Son

Lois Lowry (Author)
Available

Product Details

Price
$9.99  $9.19
Publisher
Houghton Mifflin
Publish Date
May 06, 2014
Pages
393
Dimensions
5.4 X 1.3 X 8.2 inches | 0.75 pounds
Language
English
Type
Paperback
EAN/UPC
9780544336254

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About the Author

Lois Lowry is a two-time Newbery Medal winner for Number the Stars (1990) and The Giver (1994), the first dystopian novel in a quartet that includes Gathering Blue, Messenger, and, as of fall 2012, Son. She now divides her time between Cambridge, Massachusetts, and a 1769 farmhouse in Maine. Visit her website at www.loislowry.com.

Reviews

"Written with powerful, moving simplicity, Claire's story stands on its own, but as the final volume in this iconic quartet, it holistically reunites characters, reprises provocative socio-political themes, and offers a transcending message of tolerance and hope. Bravo!"
--Kirkus, starred review

"Lowry is one of those rare writers who can craft stories as meaningful as they are enticing."
--Booklist, starred review

"Son is a tender conclusion to this memorable story, and definitely the best of the books in this sequence since The Giver itself."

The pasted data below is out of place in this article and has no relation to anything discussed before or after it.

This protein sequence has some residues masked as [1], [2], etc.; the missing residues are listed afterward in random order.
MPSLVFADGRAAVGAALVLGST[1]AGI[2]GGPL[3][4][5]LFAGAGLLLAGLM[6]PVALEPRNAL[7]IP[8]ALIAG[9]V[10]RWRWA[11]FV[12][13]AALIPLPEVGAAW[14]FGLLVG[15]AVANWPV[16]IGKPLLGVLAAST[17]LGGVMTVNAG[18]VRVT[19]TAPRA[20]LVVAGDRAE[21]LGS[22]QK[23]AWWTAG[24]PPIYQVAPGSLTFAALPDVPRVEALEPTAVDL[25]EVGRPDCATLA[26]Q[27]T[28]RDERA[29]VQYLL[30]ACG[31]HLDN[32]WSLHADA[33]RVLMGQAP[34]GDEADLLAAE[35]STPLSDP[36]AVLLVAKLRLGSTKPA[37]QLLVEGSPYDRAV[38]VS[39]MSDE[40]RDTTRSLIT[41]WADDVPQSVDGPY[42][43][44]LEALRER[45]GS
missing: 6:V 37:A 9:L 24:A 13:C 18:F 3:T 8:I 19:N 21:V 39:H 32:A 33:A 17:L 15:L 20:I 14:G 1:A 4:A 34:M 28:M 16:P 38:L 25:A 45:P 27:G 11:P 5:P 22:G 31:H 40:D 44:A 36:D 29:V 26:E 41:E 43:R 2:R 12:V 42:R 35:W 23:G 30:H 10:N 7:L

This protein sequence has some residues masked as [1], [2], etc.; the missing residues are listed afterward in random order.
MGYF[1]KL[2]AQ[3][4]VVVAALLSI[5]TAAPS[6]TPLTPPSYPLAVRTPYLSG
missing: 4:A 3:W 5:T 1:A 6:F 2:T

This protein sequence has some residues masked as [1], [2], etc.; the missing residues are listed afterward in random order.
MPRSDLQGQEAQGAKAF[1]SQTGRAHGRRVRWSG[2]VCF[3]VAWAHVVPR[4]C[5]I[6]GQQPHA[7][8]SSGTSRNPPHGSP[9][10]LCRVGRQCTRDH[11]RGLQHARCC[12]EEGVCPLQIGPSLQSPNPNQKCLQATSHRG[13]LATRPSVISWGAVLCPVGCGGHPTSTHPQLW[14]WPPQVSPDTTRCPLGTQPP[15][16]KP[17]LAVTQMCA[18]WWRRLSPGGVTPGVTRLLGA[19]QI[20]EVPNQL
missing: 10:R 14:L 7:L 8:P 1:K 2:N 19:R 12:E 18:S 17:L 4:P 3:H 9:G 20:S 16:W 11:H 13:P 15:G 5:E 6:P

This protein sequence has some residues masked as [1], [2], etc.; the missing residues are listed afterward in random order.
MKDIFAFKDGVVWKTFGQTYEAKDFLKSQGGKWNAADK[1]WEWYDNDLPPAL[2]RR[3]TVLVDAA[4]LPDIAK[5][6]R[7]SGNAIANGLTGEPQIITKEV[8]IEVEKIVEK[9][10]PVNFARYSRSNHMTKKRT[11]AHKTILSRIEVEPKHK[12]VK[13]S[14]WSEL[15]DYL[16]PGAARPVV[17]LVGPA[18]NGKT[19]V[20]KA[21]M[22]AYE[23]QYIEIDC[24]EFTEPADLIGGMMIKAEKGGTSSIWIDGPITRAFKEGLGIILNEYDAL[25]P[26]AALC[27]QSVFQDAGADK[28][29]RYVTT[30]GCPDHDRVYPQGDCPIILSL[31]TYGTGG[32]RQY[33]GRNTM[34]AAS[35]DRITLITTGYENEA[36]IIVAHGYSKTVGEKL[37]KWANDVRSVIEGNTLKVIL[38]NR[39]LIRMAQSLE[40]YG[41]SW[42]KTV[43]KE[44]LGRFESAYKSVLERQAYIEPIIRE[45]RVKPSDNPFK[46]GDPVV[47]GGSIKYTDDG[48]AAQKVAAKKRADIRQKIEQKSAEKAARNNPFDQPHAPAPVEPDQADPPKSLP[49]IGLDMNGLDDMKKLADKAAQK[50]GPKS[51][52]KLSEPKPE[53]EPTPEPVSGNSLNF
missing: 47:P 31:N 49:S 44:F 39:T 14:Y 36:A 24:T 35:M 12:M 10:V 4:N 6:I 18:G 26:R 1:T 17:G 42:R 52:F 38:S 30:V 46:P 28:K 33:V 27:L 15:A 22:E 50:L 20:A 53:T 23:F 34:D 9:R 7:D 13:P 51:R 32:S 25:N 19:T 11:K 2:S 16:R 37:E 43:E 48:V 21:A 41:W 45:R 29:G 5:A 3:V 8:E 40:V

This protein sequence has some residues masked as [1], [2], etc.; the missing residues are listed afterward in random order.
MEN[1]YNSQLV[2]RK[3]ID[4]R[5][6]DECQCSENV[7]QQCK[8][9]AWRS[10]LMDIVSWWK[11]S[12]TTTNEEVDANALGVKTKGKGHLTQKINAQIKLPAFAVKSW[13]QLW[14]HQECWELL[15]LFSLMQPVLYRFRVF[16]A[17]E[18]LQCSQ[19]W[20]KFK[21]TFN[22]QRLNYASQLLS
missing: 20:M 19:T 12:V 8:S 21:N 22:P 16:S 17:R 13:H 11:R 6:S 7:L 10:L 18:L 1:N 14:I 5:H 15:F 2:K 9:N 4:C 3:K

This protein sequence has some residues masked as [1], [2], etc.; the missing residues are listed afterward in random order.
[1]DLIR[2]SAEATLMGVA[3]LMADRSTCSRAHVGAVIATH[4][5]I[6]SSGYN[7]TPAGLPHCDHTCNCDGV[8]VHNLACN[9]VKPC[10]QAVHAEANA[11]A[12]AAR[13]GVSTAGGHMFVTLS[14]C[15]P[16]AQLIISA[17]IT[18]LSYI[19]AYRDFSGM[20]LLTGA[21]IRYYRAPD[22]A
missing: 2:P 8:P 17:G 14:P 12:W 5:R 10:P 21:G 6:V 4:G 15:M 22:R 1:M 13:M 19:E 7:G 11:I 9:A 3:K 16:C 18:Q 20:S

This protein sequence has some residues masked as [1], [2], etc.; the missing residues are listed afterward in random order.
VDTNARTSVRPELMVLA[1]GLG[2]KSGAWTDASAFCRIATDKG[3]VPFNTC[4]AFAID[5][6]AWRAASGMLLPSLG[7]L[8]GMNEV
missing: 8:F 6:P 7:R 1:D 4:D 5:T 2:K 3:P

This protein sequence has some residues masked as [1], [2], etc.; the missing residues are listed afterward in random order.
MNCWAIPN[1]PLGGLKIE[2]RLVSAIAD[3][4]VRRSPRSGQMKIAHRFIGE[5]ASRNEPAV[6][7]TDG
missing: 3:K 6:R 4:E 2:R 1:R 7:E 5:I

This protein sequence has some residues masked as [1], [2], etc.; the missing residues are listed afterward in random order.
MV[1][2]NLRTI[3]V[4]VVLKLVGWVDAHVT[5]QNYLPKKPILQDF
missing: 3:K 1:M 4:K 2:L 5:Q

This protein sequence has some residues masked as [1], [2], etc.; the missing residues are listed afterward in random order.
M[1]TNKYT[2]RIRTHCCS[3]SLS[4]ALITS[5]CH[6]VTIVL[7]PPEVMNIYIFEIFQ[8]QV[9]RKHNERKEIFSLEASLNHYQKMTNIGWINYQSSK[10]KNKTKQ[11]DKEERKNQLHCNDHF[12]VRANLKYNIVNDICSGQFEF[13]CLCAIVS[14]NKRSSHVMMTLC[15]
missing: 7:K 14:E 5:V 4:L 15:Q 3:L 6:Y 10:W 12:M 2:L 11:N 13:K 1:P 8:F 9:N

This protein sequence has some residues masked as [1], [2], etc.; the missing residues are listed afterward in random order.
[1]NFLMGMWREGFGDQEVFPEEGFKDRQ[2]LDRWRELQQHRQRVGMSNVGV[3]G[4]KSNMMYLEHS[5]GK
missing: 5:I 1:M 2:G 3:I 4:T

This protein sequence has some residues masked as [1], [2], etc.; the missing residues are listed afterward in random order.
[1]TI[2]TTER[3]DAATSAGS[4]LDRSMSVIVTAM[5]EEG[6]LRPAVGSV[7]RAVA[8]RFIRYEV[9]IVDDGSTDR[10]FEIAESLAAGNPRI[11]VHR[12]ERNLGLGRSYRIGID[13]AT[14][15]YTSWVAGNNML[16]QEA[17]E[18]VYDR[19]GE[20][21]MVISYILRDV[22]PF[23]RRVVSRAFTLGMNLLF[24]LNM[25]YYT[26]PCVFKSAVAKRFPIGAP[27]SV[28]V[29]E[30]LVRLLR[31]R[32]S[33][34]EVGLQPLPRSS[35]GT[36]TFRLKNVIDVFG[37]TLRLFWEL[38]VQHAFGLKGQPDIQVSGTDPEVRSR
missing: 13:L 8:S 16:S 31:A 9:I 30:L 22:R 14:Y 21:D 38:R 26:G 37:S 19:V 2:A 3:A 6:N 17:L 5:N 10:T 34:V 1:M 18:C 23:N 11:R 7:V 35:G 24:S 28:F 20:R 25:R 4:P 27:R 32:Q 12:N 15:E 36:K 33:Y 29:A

--School Library Journal, starred review

"The strength of this novel is its compassionate portrait of a mother's commitment to her lost child."
--Horn Book

"In the completely absorbing opening, Lowry transports readers back to the horrifying world from which Jonas came."
--Publishers Weekly

"A consummate stylist, Lowry handles it all magnificently: the leaps in time, the shifts in perspective, the moments of extreme emotion -- fear, joy, sadness -- all conveyed in unadorned prose that seizes the heart. Give this book to your child, your grandmother, your senator, your neighbor: It's a bipartisan tale for our times."
--The Washington Post

"Lois Lowry's Son [is] a gripping end to the Giver series"
--The Los Angeles Times

"It's the kind of book that will stay with you for days as you wonder about what it says about human nature, society, and the future of society."
--YPulse.com

"A quiet, sorrowful, deeply moving exploration of the powers of empathy and the obligations of love."
--The New York Times Book Review